A recent news article told of the threat of the Next Big Earthquake which could destroy the infrastructure of the Pacific Northwest region. Local newspaper The Seattle Times reported that pre-packaged emergency kits were “flying off of the shelves” as people scared by the news article sought the quickest, most convenient way of setting up supplies for home or office.
There are several ways to prepare for an earthquake or a severe weather emergency, and it all begins with a family discussion on preparedness. How will you and family members get in touch with one another in case of the failure of phones and other communication systems? Children should be told what to expect in several different scenarios, such as school, home or in after-school activities, and they should know the contact info of parents and extended family members.
There are several sources of “how-to” lists which can be very helpful in what supplies would be useful, such as bottled water and a first aid kit. Here is the list compiled by Puget Sound Energy with the suggestion of keeping a kit at home, in the car and at work. Buying a pre-packaged kit is one choice but most families can also assemble their own emergency kits in something easily carried such as a backpack, gym bag or rolling suitcase. Assembling supplies as a family with the participation of children is an excellent way to help children understand what they will need to do in the event of an earthquake, and help them have confidence that they and others will help one another.
A home emergency kit
Here is info on how the State of Washington is preparing for emergencies such as a major earthquake.
One of the best ways for Wedgwoodians to get prepared is to organize among neighbors to check on one another and share resources in case of emergencies. Who has a chain saw and can help clear downed trees? Who has a barbecue which can be used for cooking in the event of a power outage? An upcoming event, the Annual Night Out on August 4, is an excellent time to network with neighbors and make a preparedness plan.
Wedgwood has its own Emergency Preparedness Hub located at The Gathering Place at Hunter Tree Farm, 7744 35th Ave NE. In the event of an emergency in which communication systems are not working, the Hub will be activated by volunteers. An amateur radio operator will be on-site to get in contact with the City of Seattle Emergency Communications Center. Messages about emergencies such as injured persons, fires or collapsed buildings can be sent from the Hub. The Hub is also a place to leave written notes for family members to help one another stay in contact.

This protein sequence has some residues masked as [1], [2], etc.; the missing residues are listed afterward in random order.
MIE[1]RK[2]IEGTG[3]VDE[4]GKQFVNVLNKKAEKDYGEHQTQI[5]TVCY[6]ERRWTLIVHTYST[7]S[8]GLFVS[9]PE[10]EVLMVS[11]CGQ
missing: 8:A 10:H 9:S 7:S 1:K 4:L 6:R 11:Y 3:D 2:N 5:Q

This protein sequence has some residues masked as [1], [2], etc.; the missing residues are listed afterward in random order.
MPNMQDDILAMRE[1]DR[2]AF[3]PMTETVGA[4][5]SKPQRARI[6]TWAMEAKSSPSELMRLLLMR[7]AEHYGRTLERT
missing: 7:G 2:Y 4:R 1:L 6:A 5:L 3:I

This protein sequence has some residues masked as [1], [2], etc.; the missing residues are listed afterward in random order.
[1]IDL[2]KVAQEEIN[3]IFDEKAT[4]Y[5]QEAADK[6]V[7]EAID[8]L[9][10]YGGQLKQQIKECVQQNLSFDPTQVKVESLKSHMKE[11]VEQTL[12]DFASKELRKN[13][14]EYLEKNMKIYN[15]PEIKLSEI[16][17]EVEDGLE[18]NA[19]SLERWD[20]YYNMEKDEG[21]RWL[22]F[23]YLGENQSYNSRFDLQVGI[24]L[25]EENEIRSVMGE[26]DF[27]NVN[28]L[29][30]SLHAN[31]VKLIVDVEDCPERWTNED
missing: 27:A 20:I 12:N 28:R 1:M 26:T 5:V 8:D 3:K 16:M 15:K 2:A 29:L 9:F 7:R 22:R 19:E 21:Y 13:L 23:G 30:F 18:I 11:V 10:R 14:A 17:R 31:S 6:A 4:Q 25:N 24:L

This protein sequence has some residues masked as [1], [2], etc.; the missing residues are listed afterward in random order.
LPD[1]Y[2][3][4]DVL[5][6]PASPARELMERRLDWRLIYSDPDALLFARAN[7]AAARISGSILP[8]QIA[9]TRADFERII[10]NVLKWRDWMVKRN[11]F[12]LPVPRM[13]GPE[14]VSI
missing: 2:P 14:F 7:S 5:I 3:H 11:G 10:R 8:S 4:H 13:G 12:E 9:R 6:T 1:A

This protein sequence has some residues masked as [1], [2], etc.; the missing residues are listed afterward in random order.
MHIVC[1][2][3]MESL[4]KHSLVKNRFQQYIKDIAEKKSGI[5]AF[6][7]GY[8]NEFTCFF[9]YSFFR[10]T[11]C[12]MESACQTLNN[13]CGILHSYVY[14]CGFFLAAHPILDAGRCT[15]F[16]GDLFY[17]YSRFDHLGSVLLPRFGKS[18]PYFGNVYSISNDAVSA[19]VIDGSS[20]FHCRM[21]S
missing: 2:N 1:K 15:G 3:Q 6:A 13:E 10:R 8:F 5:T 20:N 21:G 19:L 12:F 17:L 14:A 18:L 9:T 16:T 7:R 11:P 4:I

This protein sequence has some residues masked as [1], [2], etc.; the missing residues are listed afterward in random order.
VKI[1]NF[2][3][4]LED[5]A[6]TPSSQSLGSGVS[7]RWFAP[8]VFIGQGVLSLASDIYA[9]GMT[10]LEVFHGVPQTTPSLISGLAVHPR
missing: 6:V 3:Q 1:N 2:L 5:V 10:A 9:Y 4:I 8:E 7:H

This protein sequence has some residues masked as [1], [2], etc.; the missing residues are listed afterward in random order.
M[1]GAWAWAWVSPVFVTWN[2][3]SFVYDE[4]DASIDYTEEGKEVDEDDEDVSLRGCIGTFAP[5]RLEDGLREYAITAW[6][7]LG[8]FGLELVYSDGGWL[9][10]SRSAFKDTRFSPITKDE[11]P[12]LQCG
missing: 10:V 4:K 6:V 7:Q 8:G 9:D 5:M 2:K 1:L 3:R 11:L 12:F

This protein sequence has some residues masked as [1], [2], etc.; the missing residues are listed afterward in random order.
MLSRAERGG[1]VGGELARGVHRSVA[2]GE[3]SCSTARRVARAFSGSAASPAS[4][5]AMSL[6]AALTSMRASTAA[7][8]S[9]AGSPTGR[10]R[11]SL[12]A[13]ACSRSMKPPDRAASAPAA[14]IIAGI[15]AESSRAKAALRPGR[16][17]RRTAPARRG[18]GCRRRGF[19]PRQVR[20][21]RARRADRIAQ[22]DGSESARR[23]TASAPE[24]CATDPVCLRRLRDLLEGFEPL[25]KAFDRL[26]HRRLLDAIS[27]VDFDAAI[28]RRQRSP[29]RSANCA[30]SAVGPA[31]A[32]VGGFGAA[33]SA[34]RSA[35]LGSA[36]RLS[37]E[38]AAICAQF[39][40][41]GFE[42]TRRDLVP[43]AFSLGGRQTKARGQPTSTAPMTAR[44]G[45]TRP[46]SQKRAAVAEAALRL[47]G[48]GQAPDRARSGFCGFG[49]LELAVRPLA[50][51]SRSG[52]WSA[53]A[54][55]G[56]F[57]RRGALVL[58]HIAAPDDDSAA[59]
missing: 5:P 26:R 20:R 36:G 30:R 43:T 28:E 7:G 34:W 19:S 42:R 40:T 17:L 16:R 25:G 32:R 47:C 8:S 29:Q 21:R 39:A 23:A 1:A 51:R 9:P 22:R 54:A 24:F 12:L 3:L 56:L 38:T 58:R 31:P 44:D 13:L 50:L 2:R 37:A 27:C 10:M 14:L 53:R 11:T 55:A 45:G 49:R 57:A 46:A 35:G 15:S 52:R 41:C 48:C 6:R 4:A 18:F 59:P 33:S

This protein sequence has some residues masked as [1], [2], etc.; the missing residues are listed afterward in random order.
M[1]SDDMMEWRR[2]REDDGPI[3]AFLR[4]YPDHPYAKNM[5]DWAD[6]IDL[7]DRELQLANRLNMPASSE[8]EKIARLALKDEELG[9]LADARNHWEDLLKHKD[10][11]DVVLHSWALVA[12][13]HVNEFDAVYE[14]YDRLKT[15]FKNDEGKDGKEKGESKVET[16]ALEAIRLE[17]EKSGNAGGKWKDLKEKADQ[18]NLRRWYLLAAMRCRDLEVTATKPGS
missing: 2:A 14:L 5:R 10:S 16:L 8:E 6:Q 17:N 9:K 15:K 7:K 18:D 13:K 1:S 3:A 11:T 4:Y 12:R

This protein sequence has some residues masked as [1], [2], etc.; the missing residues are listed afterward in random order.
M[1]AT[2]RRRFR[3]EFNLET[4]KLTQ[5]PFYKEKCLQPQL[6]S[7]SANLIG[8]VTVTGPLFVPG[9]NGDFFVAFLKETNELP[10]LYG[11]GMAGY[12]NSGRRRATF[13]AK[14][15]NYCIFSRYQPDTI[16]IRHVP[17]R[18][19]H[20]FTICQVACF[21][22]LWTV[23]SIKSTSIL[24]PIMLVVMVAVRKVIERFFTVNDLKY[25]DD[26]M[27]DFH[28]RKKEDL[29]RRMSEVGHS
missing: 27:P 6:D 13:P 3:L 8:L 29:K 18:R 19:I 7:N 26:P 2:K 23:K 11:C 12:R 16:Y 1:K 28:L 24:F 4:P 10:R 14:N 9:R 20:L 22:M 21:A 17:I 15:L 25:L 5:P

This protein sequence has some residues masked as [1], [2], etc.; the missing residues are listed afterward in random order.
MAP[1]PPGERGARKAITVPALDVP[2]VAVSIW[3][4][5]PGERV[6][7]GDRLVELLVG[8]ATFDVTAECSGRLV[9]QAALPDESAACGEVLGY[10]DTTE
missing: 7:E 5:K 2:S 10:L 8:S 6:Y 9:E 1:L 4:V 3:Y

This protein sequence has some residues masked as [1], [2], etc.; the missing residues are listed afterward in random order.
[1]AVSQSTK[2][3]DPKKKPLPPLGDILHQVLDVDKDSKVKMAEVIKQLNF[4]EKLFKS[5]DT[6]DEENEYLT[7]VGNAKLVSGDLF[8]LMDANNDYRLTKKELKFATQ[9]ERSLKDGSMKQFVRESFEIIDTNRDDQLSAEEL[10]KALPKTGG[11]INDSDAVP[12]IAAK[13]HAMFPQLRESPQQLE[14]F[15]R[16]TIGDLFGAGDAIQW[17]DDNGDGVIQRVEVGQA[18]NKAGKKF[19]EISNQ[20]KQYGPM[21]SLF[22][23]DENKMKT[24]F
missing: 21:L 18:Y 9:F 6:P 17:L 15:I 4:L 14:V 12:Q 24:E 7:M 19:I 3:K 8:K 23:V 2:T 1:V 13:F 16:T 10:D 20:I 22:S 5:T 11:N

Volunteer greeters Joann and Bill at a practice Emergency Preparedness Drill, the Hub at Hunter Tree Farm.
It is important to understand that the Hub in Wedgwood does not have any supplies such as food, water or tools to be used in the event of an emergency. The focus of the Emergency Preparedness program is to urge Wedgwoodians to organize themselves for caring for one another in the neighborhood, checking on neighbors and sharing supplies after an event such as an earthquake.
In the event of the failure of other communication systems, the Hub at the Hunter Tree Farm, 7744 35th Ave NE, will serve as a communications area for neighbors to give and receive help. There will be a message board set up for leaving notes to offer services (such as, “I have a chain saw for removing trees in the road.”) or for asking for help (“We are out of diapers.”)
Messages can be left at the Hub as to your whereabouts, or requesting info on missing neighbors and family members. The Hub at Hunter Tree Farm is not a city-services or supply depot, but in case of an emergency, volunteers at The Hub will help community members offer and exchange aid.
Families should make a plan and have a preparedness kit, using the guidelines of Seattle’s Emergency Preparedness office. Every household needs a Family Disaster Plan of how to get in touch with one another, and where to go in case of the need to evacuate. Build a supply kit in a rolling bin or suitcase in an accessible place, such as a garage or shed in the backyard. The kit can contain water, food, first aid, tools, medications and printed prescription info, and lists of telephone contacts.
We don’t know when “the Big One” might occur, but we can do our best to be ready.